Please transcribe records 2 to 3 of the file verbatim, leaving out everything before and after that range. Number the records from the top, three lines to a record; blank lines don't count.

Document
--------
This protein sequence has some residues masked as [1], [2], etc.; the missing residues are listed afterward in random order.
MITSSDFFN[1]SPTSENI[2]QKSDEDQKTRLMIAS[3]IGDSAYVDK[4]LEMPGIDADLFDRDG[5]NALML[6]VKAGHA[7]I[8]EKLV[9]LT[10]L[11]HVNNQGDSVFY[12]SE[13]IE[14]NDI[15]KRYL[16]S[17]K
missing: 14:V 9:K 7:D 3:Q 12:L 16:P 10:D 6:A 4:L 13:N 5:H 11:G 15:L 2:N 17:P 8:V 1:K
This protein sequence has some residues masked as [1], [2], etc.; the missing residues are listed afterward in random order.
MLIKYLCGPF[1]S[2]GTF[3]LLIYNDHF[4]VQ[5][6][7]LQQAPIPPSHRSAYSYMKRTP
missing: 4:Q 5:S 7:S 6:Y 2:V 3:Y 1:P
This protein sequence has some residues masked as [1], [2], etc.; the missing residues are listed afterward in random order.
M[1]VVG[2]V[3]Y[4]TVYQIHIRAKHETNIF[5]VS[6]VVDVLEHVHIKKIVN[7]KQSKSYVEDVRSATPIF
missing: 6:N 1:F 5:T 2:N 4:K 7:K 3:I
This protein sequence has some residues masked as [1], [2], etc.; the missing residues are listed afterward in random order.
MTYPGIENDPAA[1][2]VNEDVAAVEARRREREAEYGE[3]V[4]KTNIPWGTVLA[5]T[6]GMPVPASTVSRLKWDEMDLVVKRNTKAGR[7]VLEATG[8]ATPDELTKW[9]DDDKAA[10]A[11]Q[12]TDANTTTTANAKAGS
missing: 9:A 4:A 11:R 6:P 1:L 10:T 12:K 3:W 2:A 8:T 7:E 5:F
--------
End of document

This protein sequence has some residues masked as [1], [2], etc.; the missing residues are listed afterward in random order.
MLIKYLCGPF[1]S[2]GTF[3]LLIYNDHF[4]VQ[5][6][7]LQQAPIPPSHRSAYSYMKRTP
missing: 4:Q 5:S 7:S 6:Y 2:V 3:Y 1:P
This protein sequence has some residues masked as [1], [2], etc.; the missing residues are listed afterward in random order.
M[1]VVG[2]V[3]Y[4]TVYQIHIRAKHETNIF[5]VS[6]VVDVLEHVHIKKIVN[7]KQSKSYVEDVRSATPIF
missing: 6:N 1:F 5:T 2:N 4:K 7:K 3:I